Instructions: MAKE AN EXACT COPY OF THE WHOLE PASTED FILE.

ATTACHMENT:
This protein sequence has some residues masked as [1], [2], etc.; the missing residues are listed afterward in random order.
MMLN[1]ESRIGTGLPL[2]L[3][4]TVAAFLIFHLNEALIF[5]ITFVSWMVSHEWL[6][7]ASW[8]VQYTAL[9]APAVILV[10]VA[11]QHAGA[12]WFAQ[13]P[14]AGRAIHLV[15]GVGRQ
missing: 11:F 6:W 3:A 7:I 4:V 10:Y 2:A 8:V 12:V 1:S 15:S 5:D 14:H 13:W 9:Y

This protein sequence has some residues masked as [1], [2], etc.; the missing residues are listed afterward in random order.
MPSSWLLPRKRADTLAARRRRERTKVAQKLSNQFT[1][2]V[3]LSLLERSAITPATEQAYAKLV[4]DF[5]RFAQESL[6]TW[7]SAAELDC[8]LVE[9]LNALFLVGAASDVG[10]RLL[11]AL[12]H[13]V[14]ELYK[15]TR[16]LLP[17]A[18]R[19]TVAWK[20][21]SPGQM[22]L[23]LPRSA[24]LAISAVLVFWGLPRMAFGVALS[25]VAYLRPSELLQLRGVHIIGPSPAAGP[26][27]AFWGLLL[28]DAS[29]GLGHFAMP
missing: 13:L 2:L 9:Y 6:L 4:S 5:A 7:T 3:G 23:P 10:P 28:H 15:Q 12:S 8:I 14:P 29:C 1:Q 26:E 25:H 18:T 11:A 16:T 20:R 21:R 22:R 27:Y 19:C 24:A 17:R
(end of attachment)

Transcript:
This protein sequence has some residues masked as [1], [2], etc.; the missing residues are listed afterward in random order.
MMLN[1]ESRIGTGLPL[2]L[3][4]TVAAFLIFHLNEALIF[5]ITFVSWMVSHEWL[6][7]ASW[8]VQYTAL[9]APAVILV[10]VA[11]QHAGA[12]WFAQ[13]P[14]AGRAIHLV[15]GVGRQ
missing: 11:F 6:W 3:A 7:I 4:V 10:Y 2:A 8:V 12:V 1:S 15:S 5:D 14:H 13:W 9:Y

This protein sequence has some residues masked as [1], [2], etc.; the missing residues are listed afterward in random order.
MPSSWLLPRKRADTLAARRRRERTKVAQKLSNQFT[1][2]V[3]LSLLERSAITPATEQAYAKLV[4]DF[5]RFAQESL[6]TW[7]SAAELDC[8]LVE[9]LNALFLVGAASDVG[10]RLL[11]AL[12]H[13]V[14]ELYK[15]TR[16]LLP[17]A[18]R[19]TVAWK[20][21]SPGQM[22]L[23]LPRSA[24]LAISAVLVFWGLPRMAFGVALS[25]VAYLRPSELLQLRGVHIIGPSPAAGP[26][27]AFWGLLL[28]DAS[29]GLGHFAMP
missing: 13:L 2:L 9:Y 6:L 4:S 5:A 7:T 3:G 23:P 10:P 28:H 15:Q 12:S 8:I 14:P 29:C 1:Q 26:E 25:H 18:T 11:A 16:T 20:R 21:R 22:R 27:Y 19:C 24:A 17:R